While some of the issues raised by Subrahmanyam are undoubtedly valid, there can be little doubt that there were major voids in the available intelligence about the PLA’s war-making capability in Tibet such as its strength, intentions, capabilities, operational doctrine and deployment, which certainly point to a major intelligence failure and can in no way be blamed only on the military.
There can be little doubt that there were major voids in the available intelligence about the PLA’s war-making capability in Tibet…
Clearly, Nehru as Prime Minister and architect of India’s foreign policy after Independence has to accept complete responsibility for the debacle of 1962. Also, notwithstanding the political and bureaucratic errors, and no doubt these were of immense magnitude and impacted greatly, one cannot run away from the simple fact that the military leadership at the strategic, operational and tactical level must carry the blame for the defeat. It was not that competent senior officers were not available or not aware of the situation, but they were all sidelined by Krishna Menon and his cabal. Headquarters 4 Corps, for example, was set up to control operations under Lt Gen B.M Kaul because GOC 33 Corps was opposed to the political nature of the operational tasking.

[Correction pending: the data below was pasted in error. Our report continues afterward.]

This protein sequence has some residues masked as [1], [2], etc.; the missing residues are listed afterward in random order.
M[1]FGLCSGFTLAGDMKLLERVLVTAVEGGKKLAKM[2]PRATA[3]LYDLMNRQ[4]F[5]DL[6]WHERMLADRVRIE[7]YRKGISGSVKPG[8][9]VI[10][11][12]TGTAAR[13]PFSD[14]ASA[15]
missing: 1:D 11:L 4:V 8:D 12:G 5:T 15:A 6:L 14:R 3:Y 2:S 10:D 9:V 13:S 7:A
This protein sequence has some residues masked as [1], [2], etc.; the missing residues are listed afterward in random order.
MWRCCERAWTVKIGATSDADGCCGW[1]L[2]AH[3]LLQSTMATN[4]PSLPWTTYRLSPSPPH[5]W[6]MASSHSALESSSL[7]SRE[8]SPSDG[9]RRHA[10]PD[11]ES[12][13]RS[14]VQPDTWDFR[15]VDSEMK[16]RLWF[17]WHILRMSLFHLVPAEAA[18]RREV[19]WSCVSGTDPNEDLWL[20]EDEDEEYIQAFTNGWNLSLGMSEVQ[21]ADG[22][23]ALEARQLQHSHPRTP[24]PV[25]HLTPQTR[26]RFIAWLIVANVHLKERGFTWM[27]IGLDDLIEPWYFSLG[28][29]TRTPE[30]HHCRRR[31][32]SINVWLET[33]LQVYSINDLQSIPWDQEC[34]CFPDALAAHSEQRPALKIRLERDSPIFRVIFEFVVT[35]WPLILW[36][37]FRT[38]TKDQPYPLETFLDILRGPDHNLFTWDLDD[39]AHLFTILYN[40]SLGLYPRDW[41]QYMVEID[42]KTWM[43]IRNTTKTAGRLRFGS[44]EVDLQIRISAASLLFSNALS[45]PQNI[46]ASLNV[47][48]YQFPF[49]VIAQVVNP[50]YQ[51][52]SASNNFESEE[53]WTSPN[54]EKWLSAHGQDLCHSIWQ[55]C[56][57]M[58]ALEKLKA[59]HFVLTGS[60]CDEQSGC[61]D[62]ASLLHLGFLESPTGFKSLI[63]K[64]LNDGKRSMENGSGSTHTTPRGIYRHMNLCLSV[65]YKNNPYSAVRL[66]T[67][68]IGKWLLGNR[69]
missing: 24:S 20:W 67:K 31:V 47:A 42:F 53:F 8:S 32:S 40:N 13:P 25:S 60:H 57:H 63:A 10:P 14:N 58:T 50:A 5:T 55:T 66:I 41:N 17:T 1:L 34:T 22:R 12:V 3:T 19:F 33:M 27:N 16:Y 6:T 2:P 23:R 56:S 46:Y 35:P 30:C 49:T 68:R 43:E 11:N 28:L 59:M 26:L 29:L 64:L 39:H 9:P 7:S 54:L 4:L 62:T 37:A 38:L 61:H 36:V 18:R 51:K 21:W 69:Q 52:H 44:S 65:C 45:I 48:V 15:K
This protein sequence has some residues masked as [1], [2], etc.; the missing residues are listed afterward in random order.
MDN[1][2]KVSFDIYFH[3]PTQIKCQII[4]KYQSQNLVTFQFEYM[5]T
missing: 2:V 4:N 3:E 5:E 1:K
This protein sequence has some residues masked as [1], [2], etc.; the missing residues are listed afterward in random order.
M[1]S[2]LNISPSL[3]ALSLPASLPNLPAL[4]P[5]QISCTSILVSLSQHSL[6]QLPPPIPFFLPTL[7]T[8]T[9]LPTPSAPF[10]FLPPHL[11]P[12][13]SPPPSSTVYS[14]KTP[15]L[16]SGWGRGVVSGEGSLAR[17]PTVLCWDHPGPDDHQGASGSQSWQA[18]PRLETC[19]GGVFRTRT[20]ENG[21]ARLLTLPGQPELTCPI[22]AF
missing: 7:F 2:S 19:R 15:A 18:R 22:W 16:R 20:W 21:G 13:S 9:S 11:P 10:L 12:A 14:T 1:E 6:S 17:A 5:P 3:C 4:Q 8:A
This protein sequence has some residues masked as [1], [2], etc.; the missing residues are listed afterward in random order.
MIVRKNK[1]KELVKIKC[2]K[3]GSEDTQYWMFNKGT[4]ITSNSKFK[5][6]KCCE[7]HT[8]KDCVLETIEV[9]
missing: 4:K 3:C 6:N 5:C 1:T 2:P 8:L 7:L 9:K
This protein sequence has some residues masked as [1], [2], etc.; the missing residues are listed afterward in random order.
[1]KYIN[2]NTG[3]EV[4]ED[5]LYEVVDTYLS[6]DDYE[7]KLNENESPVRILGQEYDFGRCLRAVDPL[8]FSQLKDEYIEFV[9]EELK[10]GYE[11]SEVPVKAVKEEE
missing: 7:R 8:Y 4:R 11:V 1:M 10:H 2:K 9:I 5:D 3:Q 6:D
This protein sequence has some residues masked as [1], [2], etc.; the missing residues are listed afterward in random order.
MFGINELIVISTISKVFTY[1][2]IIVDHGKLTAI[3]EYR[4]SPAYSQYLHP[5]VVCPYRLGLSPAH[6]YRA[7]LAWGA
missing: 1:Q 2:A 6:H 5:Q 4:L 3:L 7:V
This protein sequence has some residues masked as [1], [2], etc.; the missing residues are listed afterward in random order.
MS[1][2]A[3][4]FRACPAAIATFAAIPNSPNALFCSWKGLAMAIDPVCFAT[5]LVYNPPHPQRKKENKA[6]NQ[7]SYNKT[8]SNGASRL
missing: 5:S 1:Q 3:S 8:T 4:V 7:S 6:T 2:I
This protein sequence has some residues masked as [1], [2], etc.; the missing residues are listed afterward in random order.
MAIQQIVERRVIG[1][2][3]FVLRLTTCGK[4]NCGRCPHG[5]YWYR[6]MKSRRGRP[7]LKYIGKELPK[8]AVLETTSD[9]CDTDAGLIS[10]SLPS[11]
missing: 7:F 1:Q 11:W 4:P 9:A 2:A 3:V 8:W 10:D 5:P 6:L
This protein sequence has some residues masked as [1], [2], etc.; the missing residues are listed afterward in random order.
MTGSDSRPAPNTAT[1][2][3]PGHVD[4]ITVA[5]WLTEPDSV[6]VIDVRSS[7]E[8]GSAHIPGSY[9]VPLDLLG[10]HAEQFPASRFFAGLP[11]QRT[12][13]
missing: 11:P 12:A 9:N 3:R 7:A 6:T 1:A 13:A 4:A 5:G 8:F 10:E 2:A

Thus those responsible for conducting the operations were in complete ignorance about Chinese capabilities and tactics, lacked knowledge of terrain and the impact of high altitude on conduct of operations.
There was also complete lack of inter-service cooperation, poor operational and logistic planning along with inept leadership. The only bright spot in this dismal picture was the courage, grit and fighting qualities displayed by the rank and file and junior leadership and by a few middle ranking officers. This is borne out in the manner in which Brigadier (later General) T N Raina’s 114 Brigade in Chushul engaged the PLA in battle.
While we may certainly dismiss the overall lack of professionalism displayed as just an unhappy and uncharacteristic episode from our history, it certainly bears fair amount of resemblance to the state of our forces at the commencement of the Kargil Conflict of 1999. Just as in 1962, there was a systemic failure of intelligence assessment as the Kargil Committee Report states, “there was inadequate coordination at the ground level among Army intelligence and other agencies. This was lacking even at the Joint Intelligence Committee (JIC) because of the low level of representation by DGMI in the assessment process and the DGMI representative not coming fully briefed on the latest situation. It is also apparent that the assessment was conditioned by the two-decade old mindset that Kargil was unsuitable for cross-LOC military action.”
That Kargil was won was primarily due to the courage and fortitude of our junior leadership and the rank and file…